Varnum v. Grady

Annotate this Case

528 P.2d 1027 (1974)

Deloma L. VARNUM, Appellant, v. Evelyn M. GRADY, Respondent.

No. 7886.

Supreme Court of Nevada.

November 26, 1974.

Rehearing Denied December 20, 1974.

*1028 Vargas, Bartlett & Dixon, and J. Rayner Kjeldsen, Reno, for appellant.

Peter Chase Neumann, Reno, for respondent.



Respondent has moved us to dismiss this appeal, and to impose sanctions in the form of damages, costs and attorney fees, on grounds of multiple procedural derelictions and dilatory pursuit of the appeal.

Respondent sued appellant for damages arising from injuries received in an automobile accident in November, 1972. When the case was called for trial on May 20, 1974, appellant admitted liability, and the only issue submitted to the jury was the amount of damages respondent should receive. On May 24, the jury returned a $51,738 verdict in favor of respondent. On July 8, the trial court denied appellant's motion for new trial. On August 6, appellant's counsel filed a notice of appeal, but thereafter did nothing whatever in furtherance thereof.

It is uncontested that appellant omitted to comply with the Nevada Rules of Appellate Procedure in numerous material respects, including the following:

(1) failure to timely file and serve on respondent a designation of the portions of the record, proceedings and evidence to be contained in the record on appeal as required by NRAP 10(a);

(2) failure to timely order from the court reporter a transcript of the proceedings as required by NRAP 10(b)(2);

(3) failure to transmit the record on appeal to this court within the time allotted by NRAP 11(a);

(4) failure to timely request an extension of time therefor under NRAP 11(d); and

(5) failure to pay the filing fee for the appeal to the clerk of this court within the time allowed for the transmission of the record on appeal, as required by NRAP 12(a).[1]

Following respondent's motion to dismiss appeal, appellant's counsel belatedly attempted to fulfill some of the requirements for going forward with the appeal, but to date they have lodged no part of the record in this court. Accordingly, briefing and disposition of the appeal's merits, if any, cannot proceed.

In an affidavit filed September 30, in opposition to respondent's motion, one of appellant's counsel suggests that because he was involved in a subsequent trial and was working on other briefs, counsel should be excused for not complying with the rules. *1029 The identical excuse was considered and rejected in Tucker Products Corp. v. Helms, 171 F.2d 126 (9th Cir.1948), with the court saying: "We do not regard such preoccupation in other litigation as a reasonable ground for neglect of the duties of officers of this court." See also, Maryland Casualty Company v. Conner, 382 F.2d 13, 17 (10th Cir.1967), where the court said: "The fact that appellant's counsel is professionally engaged in other matters does not show excusable neglect ..."[2]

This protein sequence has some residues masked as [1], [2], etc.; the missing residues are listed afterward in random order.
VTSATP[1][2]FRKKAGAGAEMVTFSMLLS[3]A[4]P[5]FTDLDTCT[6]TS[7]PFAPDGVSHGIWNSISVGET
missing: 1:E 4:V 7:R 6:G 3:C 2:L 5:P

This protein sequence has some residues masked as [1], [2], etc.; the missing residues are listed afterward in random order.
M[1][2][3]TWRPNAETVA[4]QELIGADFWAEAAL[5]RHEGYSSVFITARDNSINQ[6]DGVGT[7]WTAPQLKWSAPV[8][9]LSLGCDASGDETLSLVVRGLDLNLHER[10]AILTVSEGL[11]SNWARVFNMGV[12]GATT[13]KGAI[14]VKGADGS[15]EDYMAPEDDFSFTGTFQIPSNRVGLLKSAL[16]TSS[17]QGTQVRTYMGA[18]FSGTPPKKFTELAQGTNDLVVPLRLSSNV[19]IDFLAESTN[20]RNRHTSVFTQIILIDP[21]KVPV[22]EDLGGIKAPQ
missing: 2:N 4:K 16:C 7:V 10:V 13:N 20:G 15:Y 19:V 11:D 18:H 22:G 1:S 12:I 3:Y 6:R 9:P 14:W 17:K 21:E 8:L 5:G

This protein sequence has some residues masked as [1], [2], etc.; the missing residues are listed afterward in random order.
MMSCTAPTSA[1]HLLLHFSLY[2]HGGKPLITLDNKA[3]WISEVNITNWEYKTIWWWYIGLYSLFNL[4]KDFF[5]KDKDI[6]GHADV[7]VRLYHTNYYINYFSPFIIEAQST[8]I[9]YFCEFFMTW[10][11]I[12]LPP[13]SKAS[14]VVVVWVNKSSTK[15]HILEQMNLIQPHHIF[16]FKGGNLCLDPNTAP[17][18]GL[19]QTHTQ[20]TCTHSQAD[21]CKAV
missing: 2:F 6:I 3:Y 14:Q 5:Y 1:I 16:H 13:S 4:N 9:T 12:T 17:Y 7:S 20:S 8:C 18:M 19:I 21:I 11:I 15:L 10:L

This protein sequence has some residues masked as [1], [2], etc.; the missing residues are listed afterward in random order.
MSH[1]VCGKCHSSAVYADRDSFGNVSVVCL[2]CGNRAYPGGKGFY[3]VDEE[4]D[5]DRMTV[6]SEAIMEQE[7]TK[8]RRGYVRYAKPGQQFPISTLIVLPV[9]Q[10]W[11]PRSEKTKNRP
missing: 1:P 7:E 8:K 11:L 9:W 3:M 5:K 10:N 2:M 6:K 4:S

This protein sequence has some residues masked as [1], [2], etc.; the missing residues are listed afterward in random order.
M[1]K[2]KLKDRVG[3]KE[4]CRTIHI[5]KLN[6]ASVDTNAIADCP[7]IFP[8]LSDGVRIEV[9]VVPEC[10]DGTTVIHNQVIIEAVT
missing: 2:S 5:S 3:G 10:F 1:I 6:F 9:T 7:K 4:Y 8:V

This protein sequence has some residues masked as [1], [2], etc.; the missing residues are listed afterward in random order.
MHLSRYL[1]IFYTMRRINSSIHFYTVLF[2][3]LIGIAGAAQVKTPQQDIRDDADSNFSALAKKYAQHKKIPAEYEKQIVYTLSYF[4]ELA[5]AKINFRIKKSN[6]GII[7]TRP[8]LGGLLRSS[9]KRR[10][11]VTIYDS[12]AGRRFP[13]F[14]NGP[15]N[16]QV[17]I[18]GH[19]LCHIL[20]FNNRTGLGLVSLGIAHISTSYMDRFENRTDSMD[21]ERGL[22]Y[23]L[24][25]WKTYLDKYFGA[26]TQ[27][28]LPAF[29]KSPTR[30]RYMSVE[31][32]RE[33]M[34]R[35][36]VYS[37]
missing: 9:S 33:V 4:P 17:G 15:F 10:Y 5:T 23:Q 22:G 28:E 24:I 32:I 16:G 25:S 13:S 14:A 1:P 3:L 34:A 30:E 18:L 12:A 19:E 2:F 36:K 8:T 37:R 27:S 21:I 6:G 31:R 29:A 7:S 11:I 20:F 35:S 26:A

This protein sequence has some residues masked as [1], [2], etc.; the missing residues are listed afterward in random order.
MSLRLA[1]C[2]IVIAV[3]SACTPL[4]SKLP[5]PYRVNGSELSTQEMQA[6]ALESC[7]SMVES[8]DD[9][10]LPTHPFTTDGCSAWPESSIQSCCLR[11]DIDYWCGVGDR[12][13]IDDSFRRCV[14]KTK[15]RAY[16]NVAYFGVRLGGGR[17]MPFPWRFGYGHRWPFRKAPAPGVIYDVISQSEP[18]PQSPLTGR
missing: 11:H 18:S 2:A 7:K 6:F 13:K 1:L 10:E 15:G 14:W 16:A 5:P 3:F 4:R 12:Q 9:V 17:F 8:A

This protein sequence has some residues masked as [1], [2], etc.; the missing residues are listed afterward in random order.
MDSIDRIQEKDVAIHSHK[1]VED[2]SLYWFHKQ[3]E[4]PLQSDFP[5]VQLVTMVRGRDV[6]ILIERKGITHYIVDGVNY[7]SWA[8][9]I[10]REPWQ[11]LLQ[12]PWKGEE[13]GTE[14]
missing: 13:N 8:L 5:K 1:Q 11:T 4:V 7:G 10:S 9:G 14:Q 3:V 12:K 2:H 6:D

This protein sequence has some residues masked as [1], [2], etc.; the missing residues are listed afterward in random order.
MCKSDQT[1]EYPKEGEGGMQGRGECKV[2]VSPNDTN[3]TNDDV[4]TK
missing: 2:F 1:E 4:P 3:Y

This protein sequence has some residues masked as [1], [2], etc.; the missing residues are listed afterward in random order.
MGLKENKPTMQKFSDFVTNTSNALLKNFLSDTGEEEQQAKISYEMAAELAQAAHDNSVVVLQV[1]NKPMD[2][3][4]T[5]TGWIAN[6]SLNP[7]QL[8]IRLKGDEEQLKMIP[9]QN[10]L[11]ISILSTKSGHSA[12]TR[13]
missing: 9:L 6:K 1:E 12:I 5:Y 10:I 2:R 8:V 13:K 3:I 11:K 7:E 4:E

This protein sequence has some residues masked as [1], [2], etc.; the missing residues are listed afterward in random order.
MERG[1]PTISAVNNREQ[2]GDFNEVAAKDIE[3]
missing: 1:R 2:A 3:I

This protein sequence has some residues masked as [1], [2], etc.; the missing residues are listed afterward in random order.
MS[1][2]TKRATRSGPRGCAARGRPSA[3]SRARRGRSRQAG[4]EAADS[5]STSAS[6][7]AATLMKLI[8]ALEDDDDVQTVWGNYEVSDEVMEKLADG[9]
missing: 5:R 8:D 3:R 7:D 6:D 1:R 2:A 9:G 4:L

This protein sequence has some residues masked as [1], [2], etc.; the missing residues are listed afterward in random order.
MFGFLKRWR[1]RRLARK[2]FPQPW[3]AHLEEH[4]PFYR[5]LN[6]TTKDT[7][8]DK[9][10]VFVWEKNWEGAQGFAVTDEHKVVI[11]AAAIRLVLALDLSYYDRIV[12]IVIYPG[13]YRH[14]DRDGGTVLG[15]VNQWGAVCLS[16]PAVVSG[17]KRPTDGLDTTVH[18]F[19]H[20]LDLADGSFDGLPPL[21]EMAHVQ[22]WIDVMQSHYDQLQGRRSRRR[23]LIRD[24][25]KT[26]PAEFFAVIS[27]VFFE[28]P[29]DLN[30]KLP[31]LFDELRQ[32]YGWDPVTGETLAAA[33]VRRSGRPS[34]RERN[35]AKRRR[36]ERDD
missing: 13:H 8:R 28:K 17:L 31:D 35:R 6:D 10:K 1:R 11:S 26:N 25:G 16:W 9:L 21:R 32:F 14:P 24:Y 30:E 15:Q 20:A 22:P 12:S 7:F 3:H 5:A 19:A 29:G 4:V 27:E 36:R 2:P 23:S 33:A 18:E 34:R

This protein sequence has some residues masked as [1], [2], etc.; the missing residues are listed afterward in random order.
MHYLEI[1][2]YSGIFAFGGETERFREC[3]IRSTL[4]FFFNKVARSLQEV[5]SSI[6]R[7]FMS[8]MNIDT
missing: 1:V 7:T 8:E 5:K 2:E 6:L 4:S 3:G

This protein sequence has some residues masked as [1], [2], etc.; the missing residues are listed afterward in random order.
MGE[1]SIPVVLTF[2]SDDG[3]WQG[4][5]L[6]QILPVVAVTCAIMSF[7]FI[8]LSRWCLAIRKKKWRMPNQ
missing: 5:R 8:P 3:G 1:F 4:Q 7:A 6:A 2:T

Appellant neither refutes respondent's contention that the dilatory manner of pursuing the appeal has been prejudicial, nor does appellant offer any challenge to respondent's motion for the imposition of sanctions, in the form of damages, costs and attorney fees.

Since appellant has totally failed to demonstrate any legal justification for her dilatory conduct, we grant respondent's motion and dismiss the appeal. Tucker Products Corp., supra; NRAP 12(c).

We also grant the motion to impose sanctions and award respondent: (1) damages in the amount of 2% per month on the $51,738 judgment from May 24, 1974, the date judgment was entered, until said judgment is fully satisfied, in addition to interest as prescribed in NRS 17.130;[3] (2) an attorney's fee of $1,700; and (3) double costs accrued on appeal. NRAP 38.


[1] In addition, we note judgment was entered May 24, 1974, and the notice of appeal purports to be "from the final judgment... entered in said action on August 6, 1974." No judgment or order was entered on August 6, 1974; thus, if it was the intention of appellant to appeal from the May 24, 1974, judgment she has not complied with NRAP 3(c); cf. NRCP 73(b). "Under this rule we said in Reno Newspapers, Inc. v. Bibb, 76 Nev. 332, 353 P.2d 458; `Only those parts of the judgment which are included in the notice of appeal will be considered by the appellate court.'" Welch v. State ex rel. Hwy. Dept., 80 Nev. 128, 130, 390 P.2d 35, 36 (1964).

[2] This court has consistently granted motions to dismiss appeals where there has been no showing of excusable neglect for dilatory conduct. See, for example: Landmark Plaza, Inc. v. Deligatti, 80 Nev. 48, 389 P.2d 81 (1964); Dep't Hwys. v. Roman Catholic Bishop, 80 Nev. 1, 388 P.2d 202 (1964); Kime v. Wardman, 79 Nev. 348, 384 P.2d 965 (1963); McDowell v. Drake, 77 Nev. 136, 360 P.2d 257 (1961), and cases cited therein.

[3] Respondent's motion urged application of this measure of damages, heretofore recognized by this court in Wheeler v. Floral M. & M. Co., 10 Nev. 200 (1875), and followed in Gammans v. Roussell, 14 Nev. 171 (1879); Allen v. Mayberry, 14 Nev. 115 (1879); Escere v. Torre, 14 Nev. 51 (1879). See also, Lehane v. Keyes, 2 Nev. 361 (1867). Appellant totally failed to respond to this issue.